Page:Popular Science Monthly Volume 13.djvu/640

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tion in the sciences. Many of the teachers in our schools know something of these sciences, and do what they can to expound them. This, of course, is useful, but it is the lowest agency for the diffusion of science. Of the uses of science to themselves as professors of the art of teaching, or of its value in guiding the processes of education, it is not too much to say that the mass of teachers as yet know nothing. This, however, is the main and essential thing now to be imperatively demanded, and which, when attained, will do more toward the universal promotion of science than all other modes of influence combined. Scientific education is far less a question of the number of hours per week that are to be devoted to this kind of study than a question of bringing scientific knowledge to bear upon the operations of the school-room.

We took this ground decisively twenty years ago. When applied to by Mr. Greeley to write some articles for the Tribune on "Scientific Education," we devoted them to a statement of the ground that science requires all intelligent teachers to take in the pursuit of their profession. We illustrated and enforced the position that, to develop the mind and form the character, the starting-point of the teacher must be a knowledge of the brain and of nervous physiology, and that all teaching without this knowledge must be empirical, is certain to be faulty, and liable to be injurious. The discussion was premature. We sowed upon unprepared ground. It was objected that all beyond the bare introduction of more chemistry and physics in the schools was impracticable and fanciful; while to talk of "brain" instead of "mind" was dreaded as dangerous, and condemned as leading "straight down to materialism."

In a work published a dozen years ago, "On the Culture demanded by Modern Life," this view was reaffirmed and more fully illustrated. It was insisted that to gain definite ideas of the laws of mind so as to work the forces of education quantitatively, if we may so speak, for the production of permanent effects, we must recognize the law of mental limitations that is educible from cerebral physiology. In an essay treating of the philosophy of mental discipline we said:

"It no longer admits of denial or cavil that the Author of our being has seen fit to connect mind and intelligence with a nervous mechanism; in studying mental phenomena, therefore, in connection with this mechanism, we are studying them in the relation which God has established, and therefore in the only true relation. Nothing is more certain than that, in future, mind is to be considered in connection with the organism by which it is conditioned. When it is said that the brain is the organ of the mind, it is meant that in thinking, remembering, reasoning, the brain acts. The basis of educability, and hence of mental discipline, is to be sought in the properties of that nervous substance by which mind is manifested. When it is perceived that what we have to deal with in mental acquirement is organic processes which have a definite time-rate of activity, so that, however vigorously the cerebral currents are sustained by keeping at a thing, acquisition is not increased in the same degree; when we see that new attainments are easiest and most rapid during early life—the time of most vigorous growth of the body generally; that thinking exhausts the brain as really as working exhausts the muscles, while rest and nutrition are as much needed in one case as the other; when we see that rapidity of attainment and tenacity of memory involve the question of cerebral adhesions, and note how widely constitutions differ in these capabilities, how they depend upon blood, stock, and health, and vary with numberless conditions—we become aware how inexorably the problem of mental attainment is hedged round with limitations, and the vague notion that there are no bounds to acquisition except imperfect application disappears forever."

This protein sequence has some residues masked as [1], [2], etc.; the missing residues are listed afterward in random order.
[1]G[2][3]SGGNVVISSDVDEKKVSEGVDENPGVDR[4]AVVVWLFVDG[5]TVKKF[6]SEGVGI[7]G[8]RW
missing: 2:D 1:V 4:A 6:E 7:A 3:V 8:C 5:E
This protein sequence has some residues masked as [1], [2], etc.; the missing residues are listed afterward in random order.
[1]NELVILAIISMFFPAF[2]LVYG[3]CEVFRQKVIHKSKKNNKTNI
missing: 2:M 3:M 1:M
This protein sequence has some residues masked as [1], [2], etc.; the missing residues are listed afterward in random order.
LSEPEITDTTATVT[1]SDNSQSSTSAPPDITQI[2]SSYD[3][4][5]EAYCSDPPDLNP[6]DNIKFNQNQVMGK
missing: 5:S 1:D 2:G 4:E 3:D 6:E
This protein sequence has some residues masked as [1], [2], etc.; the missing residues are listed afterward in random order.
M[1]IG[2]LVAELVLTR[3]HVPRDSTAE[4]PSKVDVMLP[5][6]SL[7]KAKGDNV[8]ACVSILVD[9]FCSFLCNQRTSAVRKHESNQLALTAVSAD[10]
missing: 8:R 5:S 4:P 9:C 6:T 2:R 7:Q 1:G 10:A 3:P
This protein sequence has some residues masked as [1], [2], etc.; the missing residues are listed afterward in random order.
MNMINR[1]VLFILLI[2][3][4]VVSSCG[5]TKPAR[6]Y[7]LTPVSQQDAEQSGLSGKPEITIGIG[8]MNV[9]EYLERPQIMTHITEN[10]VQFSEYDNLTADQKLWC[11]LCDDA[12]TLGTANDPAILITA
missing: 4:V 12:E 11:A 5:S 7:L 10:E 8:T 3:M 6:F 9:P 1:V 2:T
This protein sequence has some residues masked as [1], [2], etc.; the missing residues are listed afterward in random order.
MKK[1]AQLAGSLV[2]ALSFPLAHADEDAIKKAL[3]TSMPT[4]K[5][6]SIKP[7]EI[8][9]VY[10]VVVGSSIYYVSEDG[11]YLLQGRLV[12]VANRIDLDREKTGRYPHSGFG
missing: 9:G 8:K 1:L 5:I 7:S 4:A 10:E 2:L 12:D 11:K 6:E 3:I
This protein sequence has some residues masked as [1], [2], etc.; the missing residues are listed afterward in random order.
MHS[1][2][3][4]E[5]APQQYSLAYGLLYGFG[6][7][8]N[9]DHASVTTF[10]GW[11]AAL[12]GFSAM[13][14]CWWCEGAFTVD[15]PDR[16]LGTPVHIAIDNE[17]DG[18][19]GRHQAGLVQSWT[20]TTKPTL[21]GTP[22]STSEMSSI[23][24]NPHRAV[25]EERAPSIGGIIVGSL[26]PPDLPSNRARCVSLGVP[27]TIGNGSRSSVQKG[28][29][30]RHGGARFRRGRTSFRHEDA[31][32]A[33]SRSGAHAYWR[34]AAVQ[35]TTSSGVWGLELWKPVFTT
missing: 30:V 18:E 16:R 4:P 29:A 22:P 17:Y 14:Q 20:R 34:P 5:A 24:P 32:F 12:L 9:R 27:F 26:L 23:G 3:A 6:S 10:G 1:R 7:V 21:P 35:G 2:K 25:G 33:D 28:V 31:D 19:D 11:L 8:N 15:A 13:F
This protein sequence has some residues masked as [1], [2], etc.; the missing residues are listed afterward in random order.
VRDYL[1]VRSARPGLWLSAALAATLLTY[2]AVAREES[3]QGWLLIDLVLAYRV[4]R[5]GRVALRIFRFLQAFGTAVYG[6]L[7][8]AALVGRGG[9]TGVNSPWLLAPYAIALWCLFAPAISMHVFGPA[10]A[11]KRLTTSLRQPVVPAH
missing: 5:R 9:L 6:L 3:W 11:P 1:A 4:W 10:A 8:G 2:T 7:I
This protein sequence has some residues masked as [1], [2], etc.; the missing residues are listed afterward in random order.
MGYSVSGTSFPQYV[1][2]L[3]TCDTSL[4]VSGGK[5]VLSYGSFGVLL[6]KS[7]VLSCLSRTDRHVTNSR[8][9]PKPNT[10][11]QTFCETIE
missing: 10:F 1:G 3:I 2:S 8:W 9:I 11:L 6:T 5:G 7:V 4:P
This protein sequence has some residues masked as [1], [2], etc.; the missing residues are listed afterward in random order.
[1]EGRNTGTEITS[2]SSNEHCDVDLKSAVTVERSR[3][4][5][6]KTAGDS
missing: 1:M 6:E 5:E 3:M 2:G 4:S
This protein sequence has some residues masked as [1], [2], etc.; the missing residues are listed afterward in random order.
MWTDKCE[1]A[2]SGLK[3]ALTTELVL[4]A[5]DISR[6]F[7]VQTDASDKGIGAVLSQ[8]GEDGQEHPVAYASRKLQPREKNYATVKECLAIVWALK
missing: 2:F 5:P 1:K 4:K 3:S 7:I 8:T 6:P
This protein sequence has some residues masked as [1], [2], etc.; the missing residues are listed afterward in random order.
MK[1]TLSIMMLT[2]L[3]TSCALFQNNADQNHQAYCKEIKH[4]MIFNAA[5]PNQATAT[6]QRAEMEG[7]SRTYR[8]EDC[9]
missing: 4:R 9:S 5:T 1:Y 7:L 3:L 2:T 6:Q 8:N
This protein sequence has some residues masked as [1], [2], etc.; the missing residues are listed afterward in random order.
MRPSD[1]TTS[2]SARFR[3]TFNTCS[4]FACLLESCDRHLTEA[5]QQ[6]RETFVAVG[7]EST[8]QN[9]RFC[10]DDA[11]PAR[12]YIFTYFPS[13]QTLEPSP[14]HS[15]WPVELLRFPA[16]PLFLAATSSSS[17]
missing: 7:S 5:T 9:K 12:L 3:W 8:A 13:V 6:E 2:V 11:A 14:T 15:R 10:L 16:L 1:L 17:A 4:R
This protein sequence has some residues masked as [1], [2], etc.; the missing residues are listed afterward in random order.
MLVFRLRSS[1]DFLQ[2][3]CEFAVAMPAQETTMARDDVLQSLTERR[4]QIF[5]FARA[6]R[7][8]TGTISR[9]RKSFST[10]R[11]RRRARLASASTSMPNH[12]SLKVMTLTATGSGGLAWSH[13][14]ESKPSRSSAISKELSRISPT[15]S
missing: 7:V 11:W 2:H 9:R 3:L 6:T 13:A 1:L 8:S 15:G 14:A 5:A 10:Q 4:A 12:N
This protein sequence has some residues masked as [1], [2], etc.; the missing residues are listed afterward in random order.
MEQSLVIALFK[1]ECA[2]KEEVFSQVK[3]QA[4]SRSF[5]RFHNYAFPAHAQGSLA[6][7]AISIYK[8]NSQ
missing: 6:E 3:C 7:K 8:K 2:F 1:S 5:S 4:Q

The general view (here illustrated in a special application) has been maintained in The Popular Science Monthly from the outset. We have published papers from the ablest scientific men of different countries, illustrating the control of physiological and psychological principles over the objects and methods